Carl Peters' WPA Murals
When the Works Progress Administration’s Federal Arts Project (often abbreviated as WPA/FAP, or just FAP) first came to Rochester in 1936, Carl Peters was one of ten artists from the city employed by the federal government to work on various public art projects. Peters was just one of many young artists trying to make a living from their work after growing up in a working-class immigrant family, and as he approached forty years old, he had a family with two young daughters to support. Though Peters had gained some notoriety in Rochester for his art, he still struggled financially. As the Great Depression hit, there wasn’t much money being invested in the arts, and people were not buying paintings very much. This had a devastating impact on artists all around the country, especially if they had already been struggling before the Depression.
When Peters went to the Memorial Art Gallery to apply for the Federal Arts Project, he knew that the nature of the position would mean giving away the independence, flexibility, and creativity of the painting process since he would be working for a federal patron to uphold the values of the WPA. This led Peters to apply as a muralist rather than an easel painter even though creating smaller landscape paintings was his passion because, in his own words, “I didn’t want to give my own work away."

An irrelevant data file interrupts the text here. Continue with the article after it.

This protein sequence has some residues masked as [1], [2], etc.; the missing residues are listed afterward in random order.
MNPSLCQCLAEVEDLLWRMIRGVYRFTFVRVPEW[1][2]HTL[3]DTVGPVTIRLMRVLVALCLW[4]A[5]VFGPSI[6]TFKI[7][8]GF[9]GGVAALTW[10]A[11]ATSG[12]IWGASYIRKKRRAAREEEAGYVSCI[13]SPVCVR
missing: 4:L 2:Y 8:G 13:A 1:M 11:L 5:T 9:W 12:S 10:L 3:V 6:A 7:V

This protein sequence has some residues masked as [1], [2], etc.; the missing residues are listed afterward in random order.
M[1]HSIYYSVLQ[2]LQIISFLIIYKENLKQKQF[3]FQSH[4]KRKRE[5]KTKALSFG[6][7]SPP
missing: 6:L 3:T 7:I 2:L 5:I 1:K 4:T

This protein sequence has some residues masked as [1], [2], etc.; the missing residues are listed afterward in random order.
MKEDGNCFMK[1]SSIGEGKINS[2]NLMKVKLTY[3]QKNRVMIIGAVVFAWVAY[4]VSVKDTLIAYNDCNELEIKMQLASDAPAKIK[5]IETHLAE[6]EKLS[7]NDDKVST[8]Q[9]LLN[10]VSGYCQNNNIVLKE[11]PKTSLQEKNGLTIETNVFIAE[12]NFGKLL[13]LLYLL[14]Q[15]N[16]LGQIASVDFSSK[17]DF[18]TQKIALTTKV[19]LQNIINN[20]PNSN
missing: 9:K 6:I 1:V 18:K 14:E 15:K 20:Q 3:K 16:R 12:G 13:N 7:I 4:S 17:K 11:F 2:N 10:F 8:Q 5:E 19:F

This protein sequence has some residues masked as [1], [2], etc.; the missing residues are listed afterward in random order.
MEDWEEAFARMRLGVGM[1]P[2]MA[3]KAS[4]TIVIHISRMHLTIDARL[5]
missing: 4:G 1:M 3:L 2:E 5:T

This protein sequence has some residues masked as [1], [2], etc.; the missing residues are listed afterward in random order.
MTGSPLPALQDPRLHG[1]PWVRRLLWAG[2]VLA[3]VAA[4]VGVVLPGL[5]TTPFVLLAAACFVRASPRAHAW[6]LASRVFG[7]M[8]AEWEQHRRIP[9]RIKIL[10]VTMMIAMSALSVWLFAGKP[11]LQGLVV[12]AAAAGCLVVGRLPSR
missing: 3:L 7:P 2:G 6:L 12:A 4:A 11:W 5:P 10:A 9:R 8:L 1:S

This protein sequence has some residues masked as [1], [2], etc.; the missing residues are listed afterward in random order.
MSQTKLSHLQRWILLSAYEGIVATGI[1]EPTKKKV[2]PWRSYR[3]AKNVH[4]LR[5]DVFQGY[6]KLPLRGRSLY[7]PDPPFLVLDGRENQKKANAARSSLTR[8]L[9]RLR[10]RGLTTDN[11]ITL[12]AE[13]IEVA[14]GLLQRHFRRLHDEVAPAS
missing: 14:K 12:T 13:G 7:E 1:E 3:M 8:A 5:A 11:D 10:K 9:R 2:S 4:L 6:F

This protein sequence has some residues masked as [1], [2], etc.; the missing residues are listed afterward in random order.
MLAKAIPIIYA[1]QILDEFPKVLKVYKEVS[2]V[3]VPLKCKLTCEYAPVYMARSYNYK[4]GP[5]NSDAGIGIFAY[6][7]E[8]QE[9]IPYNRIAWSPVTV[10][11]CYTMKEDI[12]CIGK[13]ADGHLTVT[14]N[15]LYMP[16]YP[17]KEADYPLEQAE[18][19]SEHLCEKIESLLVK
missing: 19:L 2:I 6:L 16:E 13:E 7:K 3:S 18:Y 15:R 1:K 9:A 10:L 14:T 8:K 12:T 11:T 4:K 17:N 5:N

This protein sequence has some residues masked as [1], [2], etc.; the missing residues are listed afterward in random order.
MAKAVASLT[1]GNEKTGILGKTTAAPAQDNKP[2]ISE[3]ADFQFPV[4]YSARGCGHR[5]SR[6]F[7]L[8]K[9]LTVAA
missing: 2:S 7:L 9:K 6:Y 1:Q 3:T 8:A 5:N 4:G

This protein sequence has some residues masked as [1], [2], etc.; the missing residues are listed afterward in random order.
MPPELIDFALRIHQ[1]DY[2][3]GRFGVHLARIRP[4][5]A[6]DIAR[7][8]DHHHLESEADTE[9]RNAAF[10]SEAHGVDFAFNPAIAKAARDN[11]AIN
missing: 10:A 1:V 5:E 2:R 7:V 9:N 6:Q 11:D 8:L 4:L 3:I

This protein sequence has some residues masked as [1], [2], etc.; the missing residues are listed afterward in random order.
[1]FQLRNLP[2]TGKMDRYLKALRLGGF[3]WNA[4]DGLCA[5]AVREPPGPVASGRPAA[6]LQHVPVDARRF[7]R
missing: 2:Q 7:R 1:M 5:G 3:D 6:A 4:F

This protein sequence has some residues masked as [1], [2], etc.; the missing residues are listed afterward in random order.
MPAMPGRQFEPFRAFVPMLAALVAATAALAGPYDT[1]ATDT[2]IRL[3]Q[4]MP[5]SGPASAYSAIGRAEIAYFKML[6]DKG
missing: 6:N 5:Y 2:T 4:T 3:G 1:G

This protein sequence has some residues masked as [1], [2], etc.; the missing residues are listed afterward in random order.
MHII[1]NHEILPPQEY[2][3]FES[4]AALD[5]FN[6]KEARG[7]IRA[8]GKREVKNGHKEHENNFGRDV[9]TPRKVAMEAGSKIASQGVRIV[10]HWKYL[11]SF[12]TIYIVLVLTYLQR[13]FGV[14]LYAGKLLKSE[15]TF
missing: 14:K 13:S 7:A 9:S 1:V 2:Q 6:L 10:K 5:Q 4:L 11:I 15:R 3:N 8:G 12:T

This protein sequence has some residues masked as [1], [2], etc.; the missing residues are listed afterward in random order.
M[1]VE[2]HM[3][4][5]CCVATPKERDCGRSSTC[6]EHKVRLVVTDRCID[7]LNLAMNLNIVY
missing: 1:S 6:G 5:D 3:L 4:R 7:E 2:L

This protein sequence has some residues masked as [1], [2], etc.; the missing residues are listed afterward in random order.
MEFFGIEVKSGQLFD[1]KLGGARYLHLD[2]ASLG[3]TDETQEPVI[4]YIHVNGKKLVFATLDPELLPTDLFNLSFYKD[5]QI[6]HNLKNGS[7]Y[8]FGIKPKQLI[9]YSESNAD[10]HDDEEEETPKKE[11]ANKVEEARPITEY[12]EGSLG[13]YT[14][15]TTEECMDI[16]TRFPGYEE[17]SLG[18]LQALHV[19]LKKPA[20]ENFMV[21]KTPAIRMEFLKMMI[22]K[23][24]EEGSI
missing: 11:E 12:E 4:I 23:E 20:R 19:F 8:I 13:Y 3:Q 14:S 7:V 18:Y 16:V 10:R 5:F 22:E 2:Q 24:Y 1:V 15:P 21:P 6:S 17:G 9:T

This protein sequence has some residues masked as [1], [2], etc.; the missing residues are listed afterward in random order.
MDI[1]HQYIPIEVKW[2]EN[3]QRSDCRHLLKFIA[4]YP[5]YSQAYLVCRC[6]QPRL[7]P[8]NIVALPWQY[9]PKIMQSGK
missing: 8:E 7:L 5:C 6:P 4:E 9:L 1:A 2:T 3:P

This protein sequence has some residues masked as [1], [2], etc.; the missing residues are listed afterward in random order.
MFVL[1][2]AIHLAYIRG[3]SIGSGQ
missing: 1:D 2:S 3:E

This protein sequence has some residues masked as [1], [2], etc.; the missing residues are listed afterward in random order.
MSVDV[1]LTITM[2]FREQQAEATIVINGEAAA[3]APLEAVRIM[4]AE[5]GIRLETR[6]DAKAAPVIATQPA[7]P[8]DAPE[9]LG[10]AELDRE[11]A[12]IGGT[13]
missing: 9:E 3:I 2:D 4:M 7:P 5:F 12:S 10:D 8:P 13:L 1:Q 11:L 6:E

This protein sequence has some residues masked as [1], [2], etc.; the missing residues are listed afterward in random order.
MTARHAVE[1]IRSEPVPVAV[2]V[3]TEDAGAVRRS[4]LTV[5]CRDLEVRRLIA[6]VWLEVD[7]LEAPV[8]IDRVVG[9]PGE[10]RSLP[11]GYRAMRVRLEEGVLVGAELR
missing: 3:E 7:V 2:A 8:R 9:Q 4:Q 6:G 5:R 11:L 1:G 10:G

As Peters began working for the WPA/FAP in Rochester, he was set to work on several large murals to go in school auditoriums. During his early adulthood, Peters had become known for landscape paintings, which were his passion for much of his career. However, he had a great deal of training that made him uniquely prepared for working on such large-scale projects. From his first job assisting with scenery painting for plays, to his anatomy and figure drawing classes at the Art Students League, culminating in his completion of the grand mural for the Genesee Valley Trust Company, Peters had plenty of experience that guaranteed his ability to complete the job.